My life is getting harder though. The police keep on telling people to make sure they have good locks on their doors and join Neighbourhood Watch. Whatever next, anyone would think that they didn’t want to get their houses burgled.

This article is not the words of one burglar but of many. It is written from genuine conversations with experienced detectives that have interviewed many burglars and these are the things they have told them.

Between us we can beat the burglars. For more information please visit our website

Andy Street

Police Sergeant


Anti-burglary campaign

The St. Ives and District Neighbourhood Problem Solving Team have recently commenced an anti-burglary campaign centred on Hemingford Grey. We are aware that for some time now this village has been targeted by burglars and despite the efforts of police and Neighbourhood Watch, residents have still been victims of crimes.

It is our intention to work with the Parish Council, local residents and businesses to target harden the village against criminality. So what do we mean by this?

  • We would like to take a “whole village approach” where we all work together to make the village less desirable to criminals, and harder to commit crime.
  • We would like to instigate lasting change in the village to reduce crime. The Police will not be successful in acting alone, we need every one to take part and help. To have a lasting and successful affect we need to ensure there are no gaps in our plan and everyone contributes to take steps to target harden our homes and businesses.

Please take the time to read the attached crime prevention plan below, we will be circulating a date for a public meeting where you can have your say and talk with us directly about crime prevention in the village.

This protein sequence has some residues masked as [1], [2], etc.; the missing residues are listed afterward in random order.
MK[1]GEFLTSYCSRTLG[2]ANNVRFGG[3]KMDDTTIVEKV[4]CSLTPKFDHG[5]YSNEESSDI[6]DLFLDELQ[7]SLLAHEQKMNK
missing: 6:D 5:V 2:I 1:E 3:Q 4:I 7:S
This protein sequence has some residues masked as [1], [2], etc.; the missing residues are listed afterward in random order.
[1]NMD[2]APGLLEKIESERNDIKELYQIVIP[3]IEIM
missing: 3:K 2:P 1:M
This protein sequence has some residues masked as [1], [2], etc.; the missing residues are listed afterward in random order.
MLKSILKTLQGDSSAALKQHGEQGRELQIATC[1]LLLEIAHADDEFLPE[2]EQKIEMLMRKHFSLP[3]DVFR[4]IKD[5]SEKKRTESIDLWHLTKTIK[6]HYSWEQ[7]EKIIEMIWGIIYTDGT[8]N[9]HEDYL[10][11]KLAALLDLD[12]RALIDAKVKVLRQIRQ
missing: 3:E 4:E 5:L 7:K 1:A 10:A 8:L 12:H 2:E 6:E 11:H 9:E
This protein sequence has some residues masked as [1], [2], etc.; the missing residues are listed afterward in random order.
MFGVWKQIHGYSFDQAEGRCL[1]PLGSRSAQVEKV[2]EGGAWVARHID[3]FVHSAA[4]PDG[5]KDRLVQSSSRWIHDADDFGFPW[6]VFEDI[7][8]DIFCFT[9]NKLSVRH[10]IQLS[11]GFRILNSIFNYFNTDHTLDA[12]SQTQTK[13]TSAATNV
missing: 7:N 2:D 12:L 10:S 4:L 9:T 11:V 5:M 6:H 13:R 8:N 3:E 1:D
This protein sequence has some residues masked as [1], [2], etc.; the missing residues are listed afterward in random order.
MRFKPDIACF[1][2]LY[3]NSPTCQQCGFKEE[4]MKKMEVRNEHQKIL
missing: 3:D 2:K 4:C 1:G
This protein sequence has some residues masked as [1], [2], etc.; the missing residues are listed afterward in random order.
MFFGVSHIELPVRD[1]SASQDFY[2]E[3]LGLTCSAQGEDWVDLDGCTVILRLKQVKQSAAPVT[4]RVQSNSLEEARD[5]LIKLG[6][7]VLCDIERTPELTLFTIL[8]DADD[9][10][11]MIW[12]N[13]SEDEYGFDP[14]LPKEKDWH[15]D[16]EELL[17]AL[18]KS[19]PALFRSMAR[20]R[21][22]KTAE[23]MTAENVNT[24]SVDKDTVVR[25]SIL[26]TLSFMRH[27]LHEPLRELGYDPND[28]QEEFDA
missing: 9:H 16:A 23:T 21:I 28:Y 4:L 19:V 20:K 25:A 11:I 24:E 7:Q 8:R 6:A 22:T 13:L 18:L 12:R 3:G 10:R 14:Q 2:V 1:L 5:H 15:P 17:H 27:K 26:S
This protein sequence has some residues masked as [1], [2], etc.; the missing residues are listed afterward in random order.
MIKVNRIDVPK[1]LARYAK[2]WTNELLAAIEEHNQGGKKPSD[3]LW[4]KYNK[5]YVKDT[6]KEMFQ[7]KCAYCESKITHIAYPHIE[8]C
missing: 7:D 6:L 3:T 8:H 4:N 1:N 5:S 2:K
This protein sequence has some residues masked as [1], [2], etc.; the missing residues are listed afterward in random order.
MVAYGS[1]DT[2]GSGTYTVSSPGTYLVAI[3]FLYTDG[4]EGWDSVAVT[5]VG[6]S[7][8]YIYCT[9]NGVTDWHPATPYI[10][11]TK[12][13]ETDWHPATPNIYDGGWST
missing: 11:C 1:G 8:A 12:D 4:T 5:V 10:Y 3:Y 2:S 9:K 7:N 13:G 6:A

We also ask you to keep your eyes and ears open and report any suspicious activity to the police dialling 101, or in an emergency 999.

Kind regards,

Sgt Andy Street


Bicycle security – tips for securing your pride and joy or your summer toy

Matt Lauch is a PCSO from the Peterborough Volume Crime Team. He investigates crimes ranging from criminal damage to assault. Part of his role is to deliver crime prevention messages. Here he provides us with some top tips for securing bicycles.

For many, the summer months are a great time for people to dust off their bikes, pump up the tyres and oil up the chains before venturing off on a leisurely trip in the city or the local countryside.

We often see an increase in cycling for leisure due to the better weather.

This can bring some problems. Cycles are a target for thieves, they can simply seem to disappear off the face of the earth, never to be seen by their owner again.

Cycles are often stripped down for parts or sold on elsewhere, with more expensive bikes being a prime target. Police do recover many cycles and often catch the thieves but there are things you can do to reduce the risk of a theft of your cycle.

No matter where you go, you should always keep your cycle locked and secure in a good location and preferably use a strong Sold Secure Gold Rated D-Lock.

Country parks, where cycles are often used, can be a target location for the cycle thief. Along with caravan and camping parks. Just because an area looks and feels safe, does not mean a cycle thief won’t pay a visit to take a bike or two.

Sheds are also a prime target. Making your shed as secure as possible will slow down a thief. Consider shed alarms and securing any windows. Securing any bikes inside with strong D-Locks and cables, attached to a secure ground bolt or heavy item like a lawnmower, will certainly cause problems for a thief.

Consider recording your cycle details – this will help if your cycle is stolen. Take a photo of the it and any distinguishing features. Record the frame number which is underneath the bike, down by the pedals. This will help police with their enquiries.